Stock markets are heading into this week with a rip-roaring up move. The Nifty 7.8% gains this past month has kept the bellwether topping the 11000-mark leaving early birds with sizeable gains on the table. But as good it goes, this exuberance should be making investors nervy.
Some of the better Q1 figures are not because growth is booming but because analysts lowered the bar and slashed forecasts. In addition, corporates initiated several cost control measures in the last quarter including wage cuts. Further, input costs for corporates have been benign. So, the Q1 figures are ok to shore short-term sentiment. But in the long-run, spending-led growth has to spur stocks going forward.
In addition, the fear of missing out is another driver for new retail investors entering stocks. Retailers account for about 57% of the average daily turnover now compared to about 50% three months ago. A large number of retailers are entering through direct participation and do-it-yourself investing through discount brokers.
Much of this is investing is led by hearsay and not fundamentals or outlook. Trouble is, investors are assuming that stocks are only going to go up. For now, of course, liquidity is the driving force for the markets. But markets are also cyclical in nature mimicking the ups and downs in the economy. Investors will need to watch their ride in the coming months.
Then there’s index heavyweight Reliance Industries that accounts for a bulk of the market’s rise since March. The stock has been on sprint on the bourses and scaled new highs last week. Investors have seen their stock value more than double since March. The spotlight this week too will be on Reliance Industries Ltd, which is slated to declare its first-quarter results.
Speaking of first-quarter numbers, Larsen and Toubro’s consolidated numbers showed a lower decline of 69% year on year (y-o-y).
Bajaj Auto Ltd’s the y-o-y revenue dropped 60% drop as sales volume dropping 64%. The management’s post-pandemic optimistic outlook, however, kept the momentum going.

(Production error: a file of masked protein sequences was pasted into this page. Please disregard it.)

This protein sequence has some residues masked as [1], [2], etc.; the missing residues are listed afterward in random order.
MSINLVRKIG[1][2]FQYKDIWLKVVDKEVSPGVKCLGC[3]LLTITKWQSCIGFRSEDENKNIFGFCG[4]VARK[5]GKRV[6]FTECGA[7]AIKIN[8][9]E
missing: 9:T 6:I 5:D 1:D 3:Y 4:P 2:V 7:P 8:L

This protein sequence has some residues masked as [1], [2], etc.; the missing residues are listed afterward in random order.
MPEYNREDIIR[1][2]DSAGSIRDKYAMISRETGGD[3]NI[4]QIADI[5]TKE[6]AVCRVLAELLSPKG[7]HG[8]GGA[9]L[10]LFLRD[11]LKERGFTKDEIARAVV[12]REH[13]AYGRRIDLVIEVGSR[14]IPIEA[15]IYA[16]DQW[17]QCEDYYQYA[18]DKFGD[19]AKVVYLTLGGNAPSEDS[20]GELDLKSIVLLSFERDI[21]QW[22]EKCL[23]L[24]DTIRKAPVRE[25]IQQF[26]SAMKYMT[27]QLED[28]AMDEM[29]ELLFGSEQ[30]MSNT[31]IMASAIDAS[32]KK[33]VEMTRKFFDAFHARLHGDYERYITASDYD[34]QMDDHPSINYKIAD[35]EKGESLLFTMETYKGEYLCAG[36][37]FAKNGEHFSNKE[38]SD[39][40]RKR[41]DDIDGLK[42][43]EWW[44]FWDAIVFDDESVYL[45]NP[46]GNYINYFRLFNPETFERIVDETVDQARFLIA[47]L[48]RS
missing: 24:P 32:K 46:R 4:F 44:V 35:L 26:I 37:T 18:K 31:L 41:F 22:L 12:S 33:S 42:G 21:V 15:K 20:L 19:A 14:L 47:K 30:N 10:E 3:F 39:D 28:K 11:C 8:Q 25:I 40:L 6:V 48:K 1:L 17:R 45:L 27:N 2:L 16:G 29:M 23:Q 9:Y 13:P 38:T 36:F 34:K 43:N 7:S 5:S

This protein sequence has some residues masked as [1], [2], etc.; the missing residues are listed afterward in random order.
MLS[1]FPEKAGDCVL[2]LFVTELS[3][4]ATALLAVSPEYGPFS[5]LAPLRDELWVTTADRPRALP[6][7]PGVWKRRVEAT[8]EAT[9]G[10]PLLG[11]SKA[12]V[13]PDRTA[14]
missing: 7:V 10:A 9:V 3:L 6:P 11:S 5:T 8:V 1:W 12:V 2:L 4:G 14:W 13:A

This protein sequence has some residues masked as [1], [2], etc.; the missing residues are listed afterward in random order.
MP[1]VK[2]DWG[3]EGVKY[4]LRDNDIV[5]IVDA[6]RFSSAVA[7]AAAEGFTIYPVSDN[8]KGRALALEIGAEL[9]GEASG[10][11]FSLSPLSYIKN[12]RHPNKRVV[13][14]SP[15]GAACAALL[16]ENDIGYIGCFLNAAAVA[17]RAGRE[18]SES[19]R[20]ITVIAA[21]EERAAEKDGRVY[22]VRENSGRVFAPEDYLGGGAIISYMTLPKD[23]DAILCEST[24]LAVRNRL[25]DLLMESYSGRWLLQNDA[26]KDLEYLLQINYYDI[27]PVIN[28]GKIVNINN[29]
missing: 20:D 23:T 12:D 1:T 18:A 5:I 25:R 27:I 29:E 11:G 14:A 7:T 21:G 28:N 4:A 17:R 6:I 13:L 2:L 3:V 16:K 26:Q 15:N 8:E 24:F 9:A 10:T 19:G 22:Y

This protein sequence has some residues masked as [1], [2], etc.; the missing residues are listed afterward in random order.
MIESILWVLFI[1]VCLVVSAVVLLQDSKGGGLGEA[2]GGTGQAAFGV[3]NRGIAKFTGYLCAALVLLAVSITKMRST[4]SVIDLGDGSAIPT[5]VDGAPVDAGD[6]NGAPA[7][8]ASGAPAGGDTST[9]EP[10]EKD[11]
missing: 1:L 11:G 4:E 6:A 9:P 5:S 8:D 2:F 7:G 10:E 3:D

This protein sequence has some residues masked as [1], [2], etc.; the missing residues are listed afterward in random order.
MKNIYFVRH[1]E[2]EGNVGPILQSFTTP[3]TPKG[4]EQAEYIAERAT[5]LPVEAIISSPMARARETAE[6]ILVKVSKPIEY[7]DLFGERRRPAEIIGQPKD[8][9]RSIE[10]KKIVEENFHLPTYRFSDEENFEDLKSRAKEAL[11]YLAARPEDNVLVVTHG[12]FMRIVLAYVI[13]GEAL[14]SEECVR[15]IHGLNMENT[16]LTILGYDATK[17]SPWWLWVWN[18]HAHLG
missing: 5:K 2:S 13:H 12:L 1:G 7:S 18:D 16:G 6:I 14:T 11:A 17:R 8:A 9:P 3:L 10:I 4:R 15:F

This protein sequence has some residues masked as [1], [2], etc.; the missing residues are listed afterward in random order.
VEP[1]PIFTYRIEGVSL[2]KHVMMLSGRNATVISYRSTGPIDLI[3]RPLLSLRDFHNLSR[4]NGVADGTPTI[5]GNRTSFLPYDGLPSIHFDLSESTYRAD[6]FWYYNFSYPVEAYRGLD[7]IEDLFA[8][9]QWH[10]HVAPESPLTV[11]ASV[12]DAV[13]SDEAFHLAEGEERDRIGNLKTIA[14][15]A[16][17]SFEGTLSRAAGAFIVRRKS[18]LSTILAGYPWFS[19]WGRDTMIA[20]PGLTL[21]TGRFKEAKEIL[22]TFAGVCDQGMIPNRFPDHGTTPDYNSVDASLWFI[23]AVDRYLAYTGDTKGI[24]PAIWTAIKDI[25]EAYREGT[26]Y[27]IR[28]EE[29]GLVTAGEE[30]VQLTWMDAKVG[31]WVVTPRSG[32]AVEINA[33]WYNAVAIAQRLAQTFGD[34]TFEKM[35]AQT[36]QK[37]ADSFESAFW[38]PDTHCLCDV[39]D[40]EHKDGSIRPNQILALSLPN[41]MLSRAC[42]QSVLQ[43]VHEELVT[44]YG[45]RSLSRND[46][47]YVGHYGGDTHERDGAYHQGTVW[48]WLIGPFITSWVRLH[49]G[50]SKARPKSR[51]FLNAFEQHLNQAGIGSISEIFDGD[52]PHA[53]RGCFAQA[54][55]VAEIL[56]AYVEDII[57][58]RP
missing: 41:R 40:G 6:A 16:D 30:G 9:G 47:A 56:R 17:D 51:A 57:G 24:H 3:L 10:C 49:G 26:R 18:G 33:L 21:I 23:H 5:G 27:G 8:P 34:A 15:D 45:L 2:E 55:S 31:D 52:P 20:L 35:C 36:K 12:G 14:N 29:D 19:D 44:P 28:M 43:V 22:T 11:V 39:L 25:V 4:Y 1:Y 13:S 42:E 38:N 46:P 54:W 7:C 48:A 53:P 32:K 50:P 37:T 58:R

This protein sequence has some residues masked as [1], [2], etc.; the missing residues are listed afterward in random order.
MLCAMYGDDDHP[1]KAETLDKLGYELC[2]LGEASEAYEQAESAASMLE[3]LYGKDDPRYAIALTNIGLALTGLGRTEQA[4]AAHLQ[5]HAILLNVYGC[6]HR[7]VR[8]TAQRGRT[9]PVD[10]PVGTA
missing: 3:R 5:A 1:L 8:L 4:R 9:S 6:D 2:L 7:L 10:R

For companies like Hindustan Lever, while the outlook is improving, investors are pricing earnings far into the future.
Hindustan Zinc’s results were weak given the lower commodity prices. But once again the outlook is driving hopes that the stock could revive, particularly led by the pickup in silver.
Even though corporate earnings so far indicate that India Inc has navigated a rough June quarter, the Reserve Bank of India’s stress test confirmed a hit on banks.
It should have been a better quarter for insurance companies. But the value of the new business was down as the lockdown crimped sales and collections.
Jindal Steel and Power tided over Q1’s slowdown with better export growth, and cost controls.
Even so, the commodity markets are in the news for another reason. Safe-haven gold has started to run up in international markets. Silver has also run-up. In global markets, silver jumped to almost $23 an ounce, the highest in seven years. Commodity analysts expect this rally to continue given the uncertain on global demand recovery and continued stimulus by central banks.
Global investors will be clued on to the Fed’s upcoming meeting this week. The Federal Fund rate is likely to be kept at zero. Besides, second-quarter US GDP numbers will be out this week. A huge contraction is expected in the world’s largest economy. Consensus estimate a 34% contraction.
But investors will be focusing on how quickly the US economy could rebound. A rising number of coronavirus cases bodes ill and further crimps consumer confidence. Further, unemployment benefits are ending soon, and signal tougher times ahead. As such, a spending increase will be needed to shore up the US economy.
That said, India’s fiscal numbers will also be announced this week. Government spends have increased and taxes and duty revenues will be lower. This will naturally elevate the fiscal deficit.
While most of the bad news is factored in, however, the pandemic has also exposed the fact that some companies will be more badly hit. Consumption growth could be slower in rebounding, particularly for discretionary products as income levels slack. Right now, history suggests the gap between the markets and the economy is wider than ever. Investors may be better off not overlooking this fact.